abstract = "Background: Pain acceptance involves willingness to experience pain and engaging in valued activities while pain is present. Though pain acceptance could limit both headache-related disability and pain interference in individuals with migraine, few studies have addressed this issue. This study evaluated whether higher levels of total pain acceptance and its two subcomponents, pain willingness and activity engagement, were associated with lower levels of headache-related impairment in women who had both migraine and overweight/obesity. Methods: In this cross-sectional study, participants seeking weight loss and headache relief in the Women's Health and Migraine trial completed baseline measures of pain acceptance (Chronic Pain Acceptance Questionnaire [CPAQ]), headache-related disability (Headache Impact Test-6), and pain interference (Brief Pain Inventory). Migraine headache frequency and pain intensity were assessed daily via smartphone diary. Using CPAQ total and subcomponent (pain willingness and activity engagement) scores, headache frequency, pain intensity, and body mass index (BMI) as predictors in linear regression, headache-related disability, and pain interference were modeled as outcomes. Results: On average, participants (n=126; age=38.5±8.2 years; BMI=35.3±6.6 kg/m2) reported 8.4±4.7 migraine days/month and pain intensity of 6.0±1.5 on a 0-10 scale on headache days. After correcting for multiple comparisons (adjusted α=.008), pain willingness was independently associated with both lower headache-related disability (P<.001; β=-0.233) and pain interference (P<.001; β=-0.261). Activity engagement was not associated with headache-related disability (P=.128; β=-0.138) and pain interference (P=.042; β=-0.154). CPAQ total score was not associated with headache-related disability (P=.439; β=0.066) and pain interference (P=.305; β=0.074). Pain intensity was significantly associated with outcomes in all analyses (Ps<.001; βs 0.343-0.615). Conclusions: Higher pain willingness, independent of degree of both migraine severity and overweight, is associated with lower headache-related disability and general pain interference in treatment-seeking women with migraine and overweight/obesity. Future studies are needed to clarify direction of causality and test whether strategies designed to help women increase pain willingness, or relinquish ineffective efforts to control pain, can improve functional outcomes in women who have migraine and overweight/obesity.",
keywords = "Acceptance, Disability, Headache, Migraine, Obesity, Pain",
author = "Jason Lillis and {Graham Thomas}, J. and Seng, {Elizabeth K.} and Lipton, {Richard B.} and Pavlovic, {Jelena M.} and Lucille Rathier and Julie Roth and O'Leary, {Kevin C.} and Bond, {Dale S.}",
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AU - Lillis, Jason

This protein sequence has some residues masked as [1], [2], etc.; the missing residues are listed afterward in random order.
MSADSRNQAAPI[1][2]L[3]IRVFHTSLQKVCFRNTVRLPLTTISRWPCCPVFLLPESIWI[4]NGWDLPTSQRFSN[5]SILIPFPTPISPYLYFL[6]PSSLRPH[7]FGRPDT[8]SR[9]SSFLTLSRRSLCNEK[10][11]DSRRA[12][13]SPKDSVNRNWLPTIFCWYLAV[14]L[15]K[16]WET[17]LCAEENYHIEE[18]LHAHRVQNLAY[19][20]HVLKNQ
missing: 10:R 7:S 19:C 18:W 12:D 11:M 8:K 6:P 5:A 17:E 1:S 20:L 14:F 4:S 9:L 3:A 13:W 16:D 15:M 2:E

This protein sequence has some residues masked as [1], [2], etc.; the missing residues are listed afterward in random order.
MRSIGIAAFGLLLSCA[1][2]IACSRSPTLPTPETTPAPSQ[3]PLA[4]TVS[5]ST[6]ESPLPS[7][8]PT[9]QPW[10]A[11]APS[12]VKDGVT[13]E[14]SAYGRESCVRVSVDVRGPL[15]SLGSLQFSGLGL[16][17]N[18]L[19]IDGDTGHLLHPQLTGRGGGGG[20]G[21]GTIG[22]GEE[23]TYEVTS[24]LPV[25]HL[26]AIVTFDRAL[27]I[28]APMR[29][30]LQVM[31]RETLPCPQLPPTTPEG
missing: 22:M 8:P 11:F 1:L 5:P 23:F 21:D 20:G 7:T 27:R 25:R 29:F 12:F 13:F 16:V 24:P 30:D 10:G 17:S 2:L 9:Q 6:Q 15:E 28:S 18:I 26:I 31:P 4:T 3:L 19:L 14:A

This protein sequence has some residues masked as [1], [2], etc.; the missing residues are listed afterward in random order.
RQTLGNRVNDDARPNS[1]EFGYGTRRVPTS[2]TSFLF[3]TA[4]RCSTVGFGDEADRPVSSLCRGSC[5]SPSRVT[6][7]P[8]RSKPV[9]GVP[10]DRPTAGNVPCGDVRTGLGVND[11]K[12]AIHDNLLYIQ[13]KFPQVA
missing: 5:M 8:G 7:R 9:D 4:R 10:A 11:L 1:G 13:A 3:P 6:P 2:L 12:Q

AU - Graham Thomas, J.

AU - Seng, Elizabeth K.

AU - Lipton, Richard B.

AU - Pavlovic, Jelena M.

AU - Rathier, Lucille

AU - Roth, Julie

AU - O'Leary, Kevin C.

AU - Bond, Dale S.

PY - 2017

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N2 - Background: Pain acceptance involves willingness to experience pain and engaging in valued activities while pain is present. Though pain acceptance could limit both headache-related disability and pain interference in individuals with migraine, few studies have addressed this issue. This study evaluated whether higher levels of total pain acceptance and its two subcomponents, pain willingness and activity engagement, were associated with lower levels of headache-related impairment in women who had both migraine and overweight/obesity. Methods: In this cross-sectional study, participants seeking weight loss and headache relief in the Women's Health and Migraine trial completed baseline measures of pain acceptance (Chronic Pain Acceptance Questionnaire [CPAQ]), headache-related disability (Headache Impact Test-6), and pain interference (Brief Pain Inventory). Migraine headache frequency and pain intensity were assessed daily via smartphone diary. Using CPAQ total and subcomponent (pain willingness and activity engagement) scores, headache frequency, pain intensity, and body mass index (BMI) as predictors in linear regression, headache-related disability, and pain interference were modeled as outcomes. Results: On average, participants (n=126; age=38.5±8.2 years; BMI=35.3±6.6 kg/m2) reported 8.4±4.7 migraine days/month and pain intensity of 6.0±1.5 on a 0-10 scale on headache days. After correcting for multiple comparisons (adjusted α=.008), pain willingness was independently associated with both lower headache-related disability (P<.001; β=-0.233) and pain interference (P<.001; β=-0.261). Activity engagement was not associated with headache-related disability (P=.128; β=-0.138) and pain interference (P=.042; β=-0.154). CPAQ total score was not associated with headache-related disability (P=.439; β=0.066) and pain interference (P=.305; β=0.074). Pain intensity was significantly associated with outcomes in all analyses (Ps<.001; βs 0.343-0.615). Conclusions: Higher pain willingness, independent of degree of both migraine severity and overweight, is associated with lower headache-related disability and general pain interference in treatment-seeking women with migraine and overweight/obesity. Future studies are needed to clarify direction of causality and test whether strategies designed to help women increase pain willingness, or relinquish ineffective efforts to control pain, can improve functional outcomes in women who have migraine and overweight/obesity.